Root Canal Treatment

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A tooth is made up from different parts, including the visible crown and the root, which extends into the bone of the jaw.

At the centre of the tooth is a soft area called the dental pulp. The dental pulp is connected to the root canals of the tooth, which are the “legs” of the tooth that extend down into the root. The root canals are where the nerves of the tooth are connected and contain blood vessels and connective tissue that nourishes the tooth.

At Perfect Smile, our root canal treatments are designed to repair and save a tooth that is badly decayed or infected.

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About Root Canal Treatment

A root canal treatment involves drilling a hole into the infected tooth to remove the infected pulp and nerves from the tooth. Once the root canal is cleared from bacteria, it is then sealed to prevent further damage. Over 90% of root canal treatments are successful and save the tooth for years or even a lifetime after the treatment.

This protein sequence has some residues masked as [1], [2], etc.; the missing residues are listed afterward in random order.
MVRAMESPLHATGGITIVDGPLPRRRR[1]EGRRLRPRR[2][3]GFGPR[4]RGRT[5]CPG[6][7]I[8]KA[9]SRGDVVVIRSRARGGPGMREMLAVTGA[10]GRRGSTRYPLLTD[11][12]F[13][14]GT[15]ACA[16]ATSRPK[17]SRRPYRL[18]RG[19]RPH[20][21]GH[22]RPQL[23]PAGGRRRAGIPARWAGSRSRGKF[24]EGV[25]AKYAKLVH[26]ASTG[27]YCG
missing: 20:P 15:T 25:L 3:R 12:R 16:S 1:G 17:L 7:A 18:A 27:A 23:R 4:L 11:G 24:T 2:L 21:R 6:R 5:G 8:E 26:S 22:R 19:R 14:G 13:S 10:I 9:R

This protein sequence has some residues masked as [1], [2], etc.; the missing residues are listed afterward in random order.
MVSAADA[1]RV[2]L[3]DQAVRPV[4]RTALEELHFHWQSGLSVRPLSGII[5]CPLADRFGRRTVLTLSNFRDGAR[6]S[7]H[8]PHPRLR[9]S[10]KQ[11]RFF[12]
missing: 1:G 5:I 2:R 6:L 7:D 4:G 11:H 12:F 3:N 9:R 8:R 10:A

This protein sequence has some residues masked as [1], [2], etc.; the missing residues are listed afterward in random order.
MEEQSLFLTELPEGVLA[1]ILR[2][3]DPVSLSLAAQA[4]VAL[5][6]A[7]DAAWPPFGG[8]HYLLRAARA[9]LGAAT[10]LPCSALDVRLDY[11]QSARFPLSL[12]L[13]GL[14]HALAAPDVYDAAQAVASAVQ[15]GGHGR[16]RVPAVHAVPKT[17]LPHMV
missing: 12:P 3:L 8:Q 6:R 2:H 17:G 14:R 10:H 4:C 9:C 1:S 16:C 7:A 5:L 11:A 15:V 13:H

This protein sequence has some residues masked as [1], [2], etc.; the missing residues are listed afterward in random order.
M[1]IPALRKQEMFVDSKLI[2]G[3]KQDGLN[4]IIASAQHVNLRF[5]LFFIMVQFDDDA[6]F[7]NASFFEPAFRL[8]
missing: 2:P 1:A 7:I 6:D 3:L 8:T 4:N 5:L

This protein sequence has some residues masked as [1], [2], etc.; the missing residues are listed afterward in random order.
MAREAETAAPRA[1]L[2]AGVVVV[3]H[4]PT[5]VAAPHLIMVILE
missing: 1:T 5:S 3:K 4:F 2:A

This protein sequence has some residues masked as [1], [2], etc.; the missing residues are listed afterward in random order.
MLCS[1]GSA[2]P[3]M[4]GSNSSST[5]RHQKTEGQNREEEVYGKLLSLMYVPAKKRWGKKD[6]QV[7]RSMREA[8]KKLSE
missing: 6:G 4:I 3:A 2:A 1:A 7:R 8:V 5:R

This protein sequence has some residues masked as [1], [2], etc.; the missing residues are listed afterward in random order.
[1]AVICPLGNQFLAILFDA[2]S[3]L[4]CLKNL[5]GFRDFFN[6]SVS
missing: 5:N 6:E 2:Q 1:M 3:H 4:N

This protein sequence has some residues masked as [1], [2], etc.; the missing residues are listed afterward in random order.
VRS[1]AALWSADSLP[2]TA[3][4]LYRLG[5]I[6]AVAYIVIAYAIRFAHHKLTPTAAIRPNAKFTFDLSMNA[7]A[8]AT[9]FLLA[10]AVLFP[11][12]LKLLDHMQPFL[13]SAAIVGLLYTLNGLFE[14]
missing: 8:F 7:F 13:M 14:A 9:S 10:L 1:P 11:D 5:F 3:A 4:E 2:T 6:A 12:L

The root canal procedure may require one or more dental visits and can be performed by a dentist or a Specialist Endodontist. An Endodontist is a dentist who specializes in the causes, diagnosis, prevention and treatment of diseases and injuries of the human dental pulp or the nerve of the tooth.

The choice of which type of dentist to use depends to some degree on the root canal procedure needed in your particular tooth and the general dentists’ comfort level in working on your tooth. Your dentist will discuss who would be the best-suited to perform work in your particular case.

Overall, our root canal treatment will save your tooth from a serious infection that can destroy your teeth. After a root canal, your tooth will be able to be used to eat, drink, talk and live your life as normal for years to come.

How Does Root Canal Treatment Work?

1

Initial Consultation

2

Recomendations

3

IV/Oral Sedation

4

Surgery

5

Recovery

6

Aftercare

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What is the Pulp?

The pulp or pulp chamber is the soft area within the centre to the tooth. The tooth’s nerve lies within root canals, which lie within the roots or “legs” of the tooth. The root canals travel from the tip of the tooth’s root into the pulp chamber, which also contains blood vessels and connective tissue that nourishes the tooth.

A tooth’s nerve is not vitally important to a tooth’s health and function after the tooth has emerged through the gums. Its only function is sensory – to provide the sensation of hot or cold. The presence or absence of a nerve will not affect the day to day functioning of the tooth.

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